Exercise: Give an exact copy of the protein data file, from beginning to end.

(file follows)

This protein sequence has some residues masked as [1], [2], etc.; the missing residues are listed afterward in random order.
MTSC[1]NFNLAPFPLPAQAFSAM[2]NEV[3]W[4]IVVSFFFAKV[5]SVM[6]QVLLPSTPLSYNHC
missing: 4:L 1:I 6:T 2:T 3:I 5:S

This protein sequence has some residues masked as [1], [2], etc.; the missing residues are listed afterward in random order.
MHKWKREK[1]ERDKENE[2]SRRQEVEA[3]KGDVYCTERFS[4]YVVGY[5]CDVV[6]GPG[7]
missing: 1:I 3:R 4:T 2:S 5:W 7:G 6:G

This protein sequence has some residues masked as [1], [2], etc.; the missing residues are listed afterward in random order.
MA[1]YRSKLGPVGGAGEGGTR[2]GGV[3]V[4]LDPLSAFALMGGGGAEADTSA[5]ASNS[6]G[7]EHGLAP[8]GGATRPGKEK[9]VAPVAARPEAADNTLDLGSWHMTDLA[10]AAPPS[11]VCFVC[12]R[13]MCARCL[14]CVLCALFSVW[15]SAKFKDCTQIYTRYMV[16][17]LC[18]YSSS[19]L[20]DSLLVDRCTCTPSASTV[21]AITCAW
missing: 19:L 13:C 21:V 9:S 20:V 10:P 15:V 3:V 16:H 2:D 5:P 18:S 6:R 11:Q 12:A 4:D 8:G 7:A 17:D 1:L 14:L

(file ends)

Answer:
This protein sequence has some residues masked as [1], [2], etc.; the missing residues are listed afterward in random order.
MTSC[1]NFNLAPFPLPAQAFSAM[2]NEV[3]W[4]IVVSFFFAKV[5]SVM[6]QVLLPSTPLSYNHC
missing: 4:L 1:I 6:T 2:T 3:I 5:S

This protein sequence has some residues masked as [1], [2], etc.; the missing residues are listed afterward in random order.
MHKWKREK[1]ERDKENE[2]SRRQEVEA[3]KGDVYCTERFS[4]YVVGY[5]CDVV[6]GPG[7]
missing: 1:I 3:R 4:T 2:S 5:W 7:G 6:G

This protein sequence has some residues masked as [1], [2], etc.; the missing residues are listed afterward in random order.
MA[1]YRSKLGPVGGAGEGGTR[2]GGV[3]V[4]LDPLSAFALMGGGGAEADTSA[5]ASNS[6]G[7]EHGLAP[8]GGATRPGKEK[9]VAPVAARPEAADNTLDLGSWHMTDLA[10]AAPPS[11]VCFVC[12]R[13]MCARCL[14]CVLCALFSVW[15]SAKFKDCTQIYTRYMV[16][17]LC[18]YSSS[19]L[20]DSLLVDRCTCTPSASTV[21]AITCAW
missing: 19:L 13:C 21:V 9:S 20:V 10:P 15:V 3:V 16:H 2:D 5:P 18:S 6:R 11:Q 12:A 4:D 8:G 7:A 17:D 1:L 14:L